The Mines and Geosciences Bureau VI (MGB-6), Department of Environment and Natural Resources (DENR) started a coastal geohazard mapping and assessment in specific coastal areas in the municipalities of Belison, Hamtic and San Jose, Antique this month. Adeline Grace M. Torreda, supervising geologist of MGB-6 is spearheading the activity.
The coastal geohazard mapping and assessment monitors coastal municipalities and cities to determine the occurrence of accretion and erosion taking into consideration the effects of the rising sea level due to climate change. Coastal mapping and assessment produce data as to the changes in the shorelines and if these areas are prone to erosion.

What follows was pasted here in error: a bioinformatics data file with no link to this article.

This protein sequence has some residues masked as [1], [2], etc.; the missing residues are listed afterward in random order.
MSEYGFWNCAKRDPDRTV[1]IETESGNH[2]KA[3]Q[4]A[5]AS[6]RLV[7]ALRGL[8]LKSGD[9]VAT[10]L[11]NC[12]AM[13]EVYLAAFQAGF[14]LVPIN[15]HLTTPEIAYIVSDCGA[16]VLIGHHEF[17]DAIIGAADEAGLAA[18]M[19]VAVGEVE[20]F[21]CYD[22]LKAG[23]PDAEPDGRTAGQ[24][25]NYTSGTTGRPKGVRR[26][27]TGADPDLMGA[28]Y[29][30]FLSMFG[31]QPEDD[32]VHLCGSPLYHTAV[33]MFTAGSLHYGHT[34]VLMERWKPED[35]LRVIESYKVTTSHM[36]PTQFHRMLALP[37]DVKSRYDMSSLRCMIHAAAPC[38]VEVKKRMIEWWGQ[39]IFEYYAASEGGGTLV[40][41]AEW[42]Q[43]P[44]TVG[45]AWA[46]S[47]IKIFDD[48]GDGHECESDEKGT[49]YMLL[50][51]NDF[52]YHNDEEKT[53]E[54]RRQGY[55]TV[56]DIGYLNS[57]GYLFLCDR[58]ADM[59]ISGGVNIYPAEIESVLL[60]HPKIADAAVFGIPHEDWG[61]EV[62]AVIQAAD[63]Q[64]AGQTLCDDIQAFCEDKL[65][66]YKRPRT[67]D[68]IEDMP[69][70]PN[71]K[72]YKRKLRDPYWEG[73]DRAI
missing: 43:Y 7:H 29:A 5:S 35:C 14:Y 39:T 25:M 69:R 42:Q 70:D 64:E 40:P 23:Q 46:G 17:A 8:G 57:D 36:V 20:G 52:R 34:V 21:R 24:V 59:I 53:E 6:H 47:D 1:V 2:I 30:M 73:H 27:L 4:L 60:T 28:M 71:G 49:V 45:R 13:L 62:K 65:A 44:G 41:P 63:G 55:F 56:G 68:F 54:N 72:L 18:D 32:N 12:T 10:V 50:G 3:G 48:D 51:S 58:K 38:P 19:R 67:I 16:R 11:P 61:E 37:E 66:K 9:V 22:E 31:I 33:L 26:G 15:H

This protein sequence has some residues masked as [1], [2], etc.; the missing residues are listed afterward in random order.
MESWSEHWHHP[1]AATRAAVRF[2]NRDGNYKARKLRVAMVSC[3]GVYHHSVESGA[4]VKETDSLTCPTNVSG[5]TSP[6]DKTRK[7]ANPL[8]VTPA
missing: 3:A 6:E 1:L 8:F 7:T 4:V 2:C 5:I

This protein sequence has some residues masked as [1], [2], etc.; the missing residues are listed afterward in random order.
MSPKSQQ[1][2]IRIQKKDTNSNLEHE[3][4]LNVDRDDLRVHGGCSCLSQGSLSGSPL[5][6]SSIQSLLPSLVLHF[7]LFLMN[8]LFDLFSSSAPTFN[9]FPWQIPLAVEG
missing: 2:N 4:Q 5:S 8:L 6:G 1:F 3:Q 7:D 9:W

The long-term shoreline trend is gathered by comparing the newly acquired GPS data with the shoreline data from three(3) Google Earth images with a 3-to 4-yr interval. Beach profiling, shoreline mapping, analysis of the coastal area’s physical characteristics (geology, geomorphology, existing hard and soft coastal mitigating measures), and gathering of signs and erosion evidence, eroded roads and infrastructures, and anecdotal records from the coastal barangay are some of the initial activities. The team prepares a report and updates the shoreline shift maps indicating where erosion and accroccur. This activity also produces coastal vulnerability (physical) maps featuring areas most vulnerable to erosion.
MGB methodologies on coastal geohazard mapping and assessment include data integration of the results from actual field surveys, satellite images, and anecdotal interviews bearing importance on the interpretation and estimation of hazard probabilities. (MGB VI)